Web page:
SMS notifications have a maximum of 160 characters. They show an incident ID, incident display name, and if two-way SMS is supported, response codes. The user can text one of the reply codes to provide updates about the incident.


VictorOps can also use email for incident notifications, to report gaps in schedules, or to report if VictorOps itself is in maintenance mode.


Phone notifications read out the incident display name, and allows the user to acknowledge oer resolve the alert by entering a response code.

Notification Aggregation

When many alerts are sent at the same time, it is important to send them together, to avoid overwhelming on-call teams. To limit the number of notifications, Victor Ops automatically aggregates notifications when it detects an “alert storm”. It is also possible to mute all alerts or specific alerts. 

Aggregation is performed after three different incidents are opened within one minute. From that point onwards, notifications are only sent one per minute, and show the total number of incidents of the same type that have been issued. 

Getting Started with VictorOps in 5 Steps

Here is a brief process you can use to start implementing VictorOps for your organization.

1. Add users

The first and most important step in configuring VictorOps is adding users. To add a new user:

  • Select User > User invitation and add the user’s email
  • Add users using the API by selecting Integration > API

2. Create Teams

A team consists of a list of users, and manages on-call shifts and escalations. Create a team by selecting Teams > Add Team, and adding a team name.

3. Create Rotations, Escalation Policies, and Routing Keys

We defined these concepts above. Create at least one Rotation, Escalation Policy and Routing Key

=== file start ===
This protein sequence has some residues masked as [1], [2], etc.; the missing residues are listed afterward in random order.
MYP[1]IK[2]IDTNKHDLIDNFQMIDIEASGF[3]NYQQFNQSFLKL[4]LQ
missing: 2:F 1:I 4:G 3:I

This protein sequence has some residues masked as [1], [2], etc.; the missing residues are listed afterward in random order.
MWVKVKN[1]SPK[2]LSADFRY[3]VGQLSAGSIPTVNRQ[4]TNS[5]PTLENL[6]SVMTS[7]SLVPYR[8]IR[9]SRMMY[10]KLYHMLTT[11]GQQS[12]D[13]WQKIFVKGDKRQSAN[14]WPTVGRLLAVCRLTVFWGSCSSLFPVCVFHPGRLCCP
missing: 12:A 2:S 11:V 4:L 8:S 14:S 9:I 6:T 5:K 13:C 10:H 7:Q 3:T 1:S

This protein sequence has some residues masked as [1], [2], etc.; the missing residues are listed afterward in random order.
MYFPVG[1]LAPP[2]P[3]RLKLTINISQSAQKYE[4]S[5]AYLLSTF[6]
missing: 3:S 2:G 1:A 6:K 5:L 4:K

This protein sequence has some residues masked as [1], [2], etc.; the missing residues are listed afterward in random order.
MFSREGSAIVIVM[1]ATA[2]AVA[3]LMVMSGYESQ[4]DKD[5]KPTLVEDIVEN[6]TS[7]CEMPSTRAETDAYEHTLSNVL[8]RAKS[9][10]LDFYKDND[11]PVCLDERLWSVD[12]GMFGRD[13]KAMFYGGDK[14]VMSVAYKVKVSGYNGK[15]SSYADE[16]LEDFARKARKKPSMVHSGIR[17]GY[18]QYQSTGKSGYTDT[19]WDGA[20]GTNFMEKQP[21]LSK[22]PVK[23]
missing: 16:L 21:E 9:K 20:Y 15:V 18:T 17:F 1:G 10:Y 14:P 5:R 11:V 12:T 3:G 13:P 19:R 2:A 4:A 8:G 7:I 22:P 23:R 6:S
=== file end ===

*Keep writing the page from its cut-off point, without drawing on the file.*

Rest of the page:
4. Integrations

Select Integrations to connect VictorOps to your existing infrastructure. Each integration can feed alerts into VictorOps, enabling it to create incidents and notify staff. See a full list of VictorOps integrations.

5. Rules Engine

If necessary, define a Rules Engine, which lets you define specific conditions to trigger custom actions. For example, it can add specific types of information to alerts to support organizational processes or add data that is needed for incident responders.

What Happens after an Alert? Automating your Response with StackPulse

StackPulse automates and orchestrates your on-call response, by turning your team’s operations into code. StackPulse can both help reduce the inbound

The StackPulse platform can help you perform the following actions automatically:

  • Verifying the extent of the problem and its impact on components of the system—is it a mission-critical problem? How high would we prioritize handling it? Is this a false-positive or just a reflection of another issue that is already being handled?
  • Checking potential causes for the problem, either disqualifying them or identifying the direction for the root cause.
  • Updating all relevant persons and systems with the latest state of the potential incident.
  • Ensuring all investigation and remediation steps are audited and documented, in order to enable efficient post-incident analysis.
  • Automatically applying remediations and monitoring their effect on the system to achieve self-healing.

StackPulse ensures that engineering organizations get a high return on investment on monitoring infrastructure, by making every alert and notification count. 

Get early access to the StackPulse platform and try it for yourself!